Does it actually check to make sure the versions are legit now?

Plus it does not work correctly... (4, Interesting)

ehaggis (879721) | more than 8 years ago | (#15514119)

Non-admins may get the euphemistic warning of possessing pilferred software,
http://forums.microsoft.com/Genuine/ShowPost.aspx? PostID=370244&SiteID=25/ [microsoft.com]
Notice the MS solution, delete this, open up all permissions on that (good idea?), read, write, execute, delete for everyone! Or pay-up to get your copy of MS Winders to shut up.

Nothing like family (non-admins) and employees (non-admins) thinking they have purloined software. Isn't an unfounded accusation called, "Libel" http://dictionary.reference.com/search?q=Libel/ [reference.com] ?

(My SuSE never accuses me with false accusations.)

Colour me... (1)

lord sibn (649162) | more than 8 years ago | (#15514130)

...surprised!

Pre-release software, high-priority update (1)

sfurious (111612) | more than 8 years ago | (#15514133)

I thought the Genuine Validation Toolkit being required for future updates started a long time ago, so I'm not sure why the fuss about that is only kicking up now.

On the other hand the new notification tool is an entirely different matter. This is pre-release software, being pushed as a high-priority update. WRONG. The only place I use Windows is at work, and in an attempt to keep that machine safe I have it notify me of necessary updates. That's a "live operating environment" to me, as I've got to do work on it. So, I'm having an update pushed towards me, that I can't use because the EULA forbids me to. And that's ignoring the fact that I only switch update notifications on so that I'll get security updates, which this clearly isn't.

There's also the question of updates requiring you to agree to an additional EULA. Assuming you hold EULAs to be legitimate, I've signed away enough rights on the one I had to agree with to install Windows in the first place. If future security updates (which are only necessary because as shipped the product is faulty) require me to have the notification tool installed, which requires me to agree to an additional EULA... I think that would be ample justification for a lawsuit.

Anti Piracy turned into time eater (0)

Anonymous Coward | more than 8 years ago | (#15514135)

The Genuine Advantage thing is a weak attempt at stopping people from pirating Windows. What MS doesn't realize is that I can get a pirated version of Windows XP Pro, and order a free copy of SP2 for XP off thier website and have all the worthwhile Windows Updates without having to get the "Genuine Advantage" (not that I would do such a thing of course)! Or better yet, get a pirated copy of Windows XP Pro with SP2 included.... And hey for kicks lets just say I have a pirated Firewall and Anti-Virus and a free spyware killer! The Firewall and Anti Virus elimiate the need for XP security updates (because firewalls block the crap that effects Windows -- by default).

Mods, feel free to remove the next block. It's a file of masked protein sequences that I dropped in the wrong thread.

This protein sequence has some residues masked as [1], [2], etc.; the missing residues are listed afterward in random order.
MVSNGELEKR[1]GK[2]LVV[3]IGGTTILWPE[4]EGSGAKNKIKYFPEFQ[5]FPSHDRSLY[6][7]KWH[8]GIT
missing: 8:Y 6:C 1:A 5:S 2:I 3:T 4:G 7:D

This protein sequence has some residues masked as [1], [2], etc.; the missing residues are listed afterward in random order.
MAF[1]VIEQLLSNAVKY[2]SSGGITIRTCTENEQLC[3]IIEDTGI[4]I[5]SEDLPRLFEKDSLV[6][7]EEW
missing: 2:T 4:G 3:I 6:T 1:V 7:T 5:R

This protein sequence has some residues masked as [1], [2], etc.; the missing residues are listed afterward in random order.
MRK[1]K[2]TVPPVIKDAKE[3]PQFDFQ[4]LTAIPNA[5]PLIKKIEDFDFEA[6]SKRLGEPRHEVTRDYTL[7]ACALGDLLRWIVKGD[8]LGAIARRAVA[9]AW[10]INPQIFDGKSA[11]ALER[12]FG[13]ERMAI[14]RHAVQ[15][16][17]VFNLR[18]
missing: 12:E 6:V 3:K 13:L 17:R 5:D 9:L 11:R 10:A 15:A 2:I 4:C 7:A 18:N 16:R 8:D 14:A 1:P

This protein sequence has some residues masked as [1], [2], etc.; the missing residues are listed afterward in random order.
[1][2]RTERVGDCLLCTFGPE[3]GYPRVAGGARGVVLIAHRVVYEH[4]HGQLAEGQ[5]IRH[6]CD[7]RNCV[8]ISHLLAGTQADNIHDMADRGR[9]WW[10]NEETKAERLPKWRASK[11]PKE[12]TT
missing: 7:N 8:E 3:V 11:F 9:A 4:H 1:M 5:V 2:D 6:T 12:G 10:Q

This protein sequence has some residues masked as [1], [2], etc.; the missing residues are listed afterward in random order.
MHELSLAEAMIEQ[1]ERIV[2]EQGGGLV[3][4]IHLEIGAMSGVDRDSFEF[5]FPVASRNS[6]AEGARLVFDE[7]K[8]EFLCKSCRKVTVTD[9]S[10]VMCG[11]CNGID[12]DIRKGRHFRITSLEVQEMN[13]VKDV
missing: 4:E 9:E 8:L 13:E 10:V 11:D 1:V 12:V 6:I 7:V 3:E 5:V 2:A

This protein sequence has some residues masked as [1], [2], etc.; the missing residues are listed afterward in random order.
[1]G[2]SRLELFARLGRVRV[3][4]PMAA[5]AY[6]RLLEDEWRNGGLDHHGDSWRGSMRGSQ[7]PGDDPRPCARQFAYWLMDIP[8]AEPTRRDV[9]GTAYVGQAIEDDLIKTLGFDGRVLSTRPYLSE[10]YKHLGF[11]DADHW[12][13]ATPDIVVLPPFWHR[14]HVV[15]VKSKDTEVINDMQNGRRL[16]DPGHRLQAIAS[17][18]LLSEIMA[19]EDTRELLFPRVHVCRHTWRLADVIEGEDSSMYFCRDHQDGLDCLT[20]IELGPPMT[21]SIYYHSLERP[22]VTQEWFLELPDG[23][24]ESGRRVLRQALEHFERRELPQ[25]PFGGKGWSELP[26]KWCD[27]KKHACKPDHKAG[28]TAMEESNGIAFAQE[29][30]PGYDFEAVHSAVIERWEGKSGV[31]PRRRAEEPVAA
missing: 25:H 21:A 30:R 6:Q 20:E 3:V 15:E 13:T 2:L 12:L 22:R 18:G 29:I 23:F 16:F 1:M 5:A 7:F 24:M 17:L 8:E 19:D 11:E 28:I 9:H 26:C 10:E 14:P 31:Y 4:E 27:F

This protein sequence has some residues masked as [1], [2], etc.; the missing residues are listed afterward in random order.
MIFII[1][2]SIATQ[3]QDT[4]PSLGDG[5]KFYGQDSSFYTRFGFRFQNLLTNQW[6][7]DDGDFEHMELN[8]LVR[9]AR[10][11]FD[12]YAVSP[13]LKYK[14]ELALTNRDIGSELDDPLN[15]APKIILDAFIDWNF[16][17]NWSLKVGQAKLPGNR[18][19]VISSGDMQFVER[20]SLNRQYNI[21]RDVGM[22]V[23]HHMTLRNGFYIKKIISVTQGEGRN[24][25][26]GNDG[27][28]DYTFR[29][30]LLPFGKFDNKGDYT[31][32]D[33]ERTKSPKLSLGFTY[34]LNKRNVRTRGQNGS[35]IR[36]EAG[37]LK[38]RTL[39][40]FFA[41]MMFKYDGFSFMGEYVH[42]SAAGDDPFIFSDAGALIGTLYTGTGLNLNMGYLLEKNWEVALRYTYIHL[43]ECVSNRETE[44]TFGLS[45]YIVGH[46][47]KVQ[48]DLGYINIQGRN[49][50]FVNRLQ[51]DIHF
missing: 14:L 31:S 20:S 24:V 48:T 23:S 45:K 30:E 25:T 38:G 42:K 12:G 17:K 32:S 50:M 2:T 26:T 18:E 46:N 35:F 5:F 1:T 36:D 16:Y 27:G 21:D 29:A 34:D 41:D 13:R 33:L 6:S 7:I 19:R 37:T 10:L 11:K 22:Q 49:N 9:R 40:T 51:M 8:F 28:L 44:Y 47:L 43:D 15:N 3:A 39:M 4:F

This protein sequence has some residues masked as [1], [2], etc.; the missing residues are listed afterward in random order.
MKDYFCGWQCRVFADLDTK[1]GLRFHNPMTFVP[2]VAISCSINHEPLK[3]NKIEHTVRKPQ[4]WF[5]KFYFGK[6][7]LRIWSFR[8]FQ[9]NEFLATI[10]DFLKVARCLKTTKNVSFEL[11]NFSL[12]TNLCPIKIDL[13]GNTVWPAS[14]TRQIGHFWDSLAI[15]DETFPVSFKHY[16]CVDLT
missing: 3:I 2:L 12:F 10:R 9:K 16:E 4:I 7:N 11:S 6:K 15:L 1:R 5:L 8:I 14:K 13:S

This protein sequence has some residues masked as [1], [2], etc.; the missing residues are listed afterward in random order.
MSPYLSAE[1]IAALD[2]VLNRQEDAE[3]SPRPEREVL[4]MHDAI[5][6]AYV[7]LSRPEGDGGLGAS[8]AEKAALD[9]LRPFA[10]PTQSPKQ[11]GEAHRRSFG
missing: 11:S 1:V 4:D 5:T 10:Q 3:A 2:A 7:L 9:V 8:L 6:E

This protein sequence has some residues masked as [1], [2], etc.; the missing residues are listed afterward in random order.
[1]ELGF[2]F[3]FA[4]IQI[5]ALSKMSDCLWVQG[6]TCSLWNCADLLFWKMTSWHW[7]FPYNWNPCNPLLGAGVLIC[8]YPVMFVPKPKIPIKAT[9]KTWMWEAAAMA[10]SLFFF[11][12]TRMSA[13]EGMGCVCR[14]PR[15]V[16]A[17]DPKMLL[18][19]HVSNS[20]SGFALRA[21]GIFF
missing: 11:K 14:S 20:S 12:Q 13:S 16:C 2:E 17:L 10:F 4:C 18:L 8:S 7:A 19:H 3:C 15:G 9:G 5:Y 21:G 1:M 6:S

So let's see, I dont need to update Windows for security features...what about addons like Windows Media Player and IE? I use Mozilla and VLC Player, so again, I have no need to update Windows (even though I have a legitimate copy).

The only real updates I've really needed were the .net fix stuff and the updated versions of it, but other than that....is there even a reason why we should update Windows anyway? Does the Genuine Advantage do anything except force stupid pirates to purchase thier copies of Windows because they are not smart enough to use a firewall?

Does this make any sense at all?

WGA virus? (2, Interesting)

Sathias (884801) | more than 8 years ago | (#15514136)

Oh, and it also checks for updates, so Microsoft can presumably execute arbitrary code on any machine with it installed, merely by making that code part of a WGA update.

If this is true then it is only a matter of time before someone hacks it and uses it to write some malware which only damages people who own a genuine copy of Windows. Surely Microsoft can't be *that* stupid?

Paranoid Fools (-1, Troll)

Anonymous Coward | more than 8 years ago | (#15514158)

So what?

index.dat, anyone? (2, Interesting)

Crazyscottie (947072) | more than 8 years ago | (#15514169)

Does anyone remember those annoying little "undeletable" index.dat files that Windows keeps for no apparent reason? Ya know, the ones that log each and every website you've ever visited [acesoft.net] ? Call me a conspiracy theorist, but with the NSA's recent actions, I think Microsoft would see this as the perfect opportunity to start sending those directly to Big Brother on a daily basis.

It can update itself! (4, Insightful)